Understanding Chinese Travel Shoppers' Purchase Behaviour in the Wake of COVID-19
The Chinese outbound traveller is one of the biggest drivers of the global travel retail sector. According to the Chinese National Bureau of Statistics, there were 169 million Chinese outbound travellers in 2019, which had increased by 4.5% from 2018. Thus, China accounts for 12% of the 1.4 billion global tourist arrivals, making it the largest outbound tourism source globally.
Although COVID-19 has slowed down this growth lately, consumer surveys indicate that there might be a sharp rebound in 2021. This makes it imperative for travel brands to prepare themselves for the imminent recovery in the travel industry.
To better understand Chinese inbound and outbound travellers, ClickInsights conducted an audience analysis by leveraging iClick’s proprietary market technology platform, iAudience, and The Moodie Davitt Report.
Here are the major highlights of the research paper.
1. Chinese Domestic Tourism Picking Up
The Chinese travel sector is making a strong comeback after being hit hard by the pandemic. Flight bookings have increased sharply because of the boom in domestic travel. 26.4 million passengers travelled by air between July 1st and 23rd.
Also, there has been a significant increase in the travel intent of Chinese travellers. A survey report on the travel intent of Chinese travellers conducted in March 2020 found that 60% of Chinese travellers were open to travelling abroad in 2020. Only 13% of Chinese consumers said they weren’t too inclined to travel in 2020.
2. Increase in Chinese Outbound Travel
Chinese passion to travel abroad has also grown significantly in recent years. According to China’s National Bureau of Statistics, there was an increase of 4.5% in the number of Chinese outbound travellers compared to 2018.
As only 10% of China’s 1.4 billion citizens hold passports, there can be further growth in outbound tourism as the number of passport holders is also expected to double by 2027. China will then have 300 million new passport holders, which would provide further impetus to outbound tourism.
3. High-end Customized Travel in Demand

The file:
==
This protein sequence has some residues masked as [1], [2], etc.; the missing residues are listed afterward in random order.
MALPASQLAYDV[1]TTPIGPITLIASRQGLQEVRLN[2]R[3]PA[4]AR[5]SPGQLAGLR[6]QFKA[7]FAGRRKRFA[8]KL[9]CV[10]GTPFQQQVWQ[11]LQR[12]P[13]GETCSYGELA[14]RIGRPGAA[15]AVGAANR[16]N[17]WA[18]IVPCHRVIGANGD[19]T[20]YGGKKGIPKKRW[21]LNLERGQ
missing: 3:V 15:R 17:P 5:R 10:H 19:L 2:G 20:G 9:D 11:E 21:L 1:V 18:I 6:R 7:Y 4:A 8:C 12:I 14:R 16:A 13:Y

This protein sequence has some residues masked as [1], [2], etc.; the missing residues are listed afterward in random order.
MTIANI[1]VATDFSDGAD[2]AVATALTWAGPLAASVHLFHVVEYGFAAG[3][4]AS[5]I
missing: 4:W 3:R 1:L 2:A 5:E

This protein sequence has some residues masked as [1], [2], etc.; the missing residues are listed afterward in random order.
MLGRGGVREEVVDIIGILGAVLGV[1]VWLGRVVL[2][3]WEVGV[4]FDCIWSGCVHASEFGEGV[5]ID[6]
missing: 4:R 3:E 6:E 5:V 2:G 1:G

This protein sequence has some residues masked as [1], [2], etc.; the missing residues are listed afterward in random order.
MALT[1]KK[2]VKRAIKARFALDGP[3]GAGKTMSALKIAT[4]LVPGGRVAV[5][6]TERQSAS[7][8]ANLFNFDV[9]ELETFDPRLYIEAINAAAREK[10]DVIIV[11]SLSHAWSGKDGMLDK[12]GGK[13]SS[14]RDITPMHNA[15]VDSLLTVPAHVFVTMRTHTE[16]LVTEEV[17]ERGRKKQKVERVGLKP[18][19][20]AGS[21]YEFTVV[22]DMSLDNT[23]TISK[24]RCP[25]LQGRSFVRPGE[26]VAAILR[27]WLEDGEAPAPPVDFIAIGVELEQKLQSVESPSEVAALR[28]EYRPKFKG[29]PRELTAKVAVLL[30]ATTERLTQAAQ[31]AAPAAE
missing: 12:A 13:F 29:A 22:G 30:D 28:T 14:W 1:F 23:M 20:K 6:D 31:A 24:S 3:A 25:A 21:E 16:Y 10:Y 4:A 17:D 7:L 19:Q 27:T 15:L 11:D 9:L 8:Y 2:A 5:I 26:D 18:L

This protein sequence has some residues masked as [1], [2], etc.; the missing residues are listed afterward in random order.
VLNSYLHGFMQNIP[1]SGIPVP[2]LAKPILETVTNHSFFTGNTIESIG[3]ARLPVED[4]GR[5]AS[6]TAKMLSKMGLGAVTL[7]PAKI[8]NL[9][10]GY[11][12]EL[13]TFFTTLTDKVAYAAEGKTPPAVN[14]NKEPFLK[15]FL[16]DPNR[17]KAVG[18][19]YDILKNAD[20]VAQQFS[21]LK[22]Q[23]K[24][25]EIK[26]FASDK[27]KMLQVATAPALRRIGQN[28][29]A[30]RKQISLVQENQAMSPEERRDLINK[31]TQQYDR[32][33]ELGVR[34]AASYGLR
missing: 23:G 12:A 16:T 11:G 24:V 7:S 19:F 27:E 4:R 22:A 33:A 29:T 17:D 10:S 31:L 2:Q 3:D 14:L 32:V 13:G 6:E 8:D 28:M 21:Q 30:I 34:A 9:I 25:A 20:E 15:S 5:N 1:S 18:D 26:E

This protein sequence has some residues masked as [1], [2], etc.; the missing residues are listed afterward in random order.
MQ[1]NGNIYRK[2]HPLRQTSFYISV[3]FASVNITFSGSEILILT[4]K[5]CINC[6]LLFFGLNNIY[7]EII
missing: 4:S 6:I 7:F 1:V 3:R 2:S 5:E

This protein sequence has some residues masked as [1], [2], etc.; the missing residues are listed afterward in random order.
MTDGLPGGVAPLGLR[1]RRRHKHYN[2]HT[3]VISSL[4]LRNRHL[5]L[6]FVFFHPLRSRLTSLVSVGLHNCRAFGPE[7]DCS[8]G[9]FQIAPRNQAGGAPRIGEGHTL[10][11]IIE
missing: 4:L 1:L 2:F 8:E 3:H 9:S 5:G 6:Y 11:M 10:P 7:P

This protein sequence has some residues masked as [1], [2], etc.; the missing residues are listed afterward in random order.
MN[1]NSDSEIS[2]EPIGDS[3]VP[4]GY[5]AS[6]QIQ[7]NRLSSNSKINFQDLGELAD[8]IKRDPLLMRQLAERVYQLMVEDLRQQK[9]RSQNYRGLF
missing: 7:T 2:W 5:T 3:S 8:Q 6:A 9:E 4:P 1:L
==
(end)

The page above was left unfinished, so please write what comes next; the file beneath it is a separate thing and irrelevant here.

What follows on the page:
Although Chinese outbound tourists mostly purchase their travel plans from the same top 5 agencies, their travel products have become quite diverse. Ctrip reported a year-on-year increase of 180% in the number of orders on its customized travel platform in 2018.
The high-quality services have naturally led to an increase in the average expenditure per person for these trips. A high-end customized travel package costs about $3,410 compared to $790 for standard packages.
Also, customers for high-end packages are quite diverse. While people between the age of 31 to 40 are the biggest high-end customized travellers, about 34% of high-end travellers are below the age of 30.
4. Inspiration from Key Opinion Leaders (KOLs)
Most Chinese outbound tourists rely on social media to research travel destinations. More than 70% of young Chinese travellers tend to purchase their products directly from social media platforms like WeChat and Weibo.
5. The Three Key Types of Travel Shoppers
The report identifies three key types of travellers based on their travel budget and time they can spend on the same.
5.1 The Family Trip: Sufficient Money, No Sufficient Time
Lately, family travel has grown rapidly and is one of the largest segments in China’s outbound travel market. It accounts for 76% of all travels with parents going on trips with their children. These travellers expect more than a generic package tour and look for well-managed itineraries.
5.2 New Package Tour: Sufficient Money, Sufficient Time
The New Package Tour travellers look for more travel experiences than what the standard tour packages offer. While some look for a more personalized travel experience, others seek high-end travel experiences.
5.3 Youthful Characteristics: No Sufficient Money, But Sufficient Time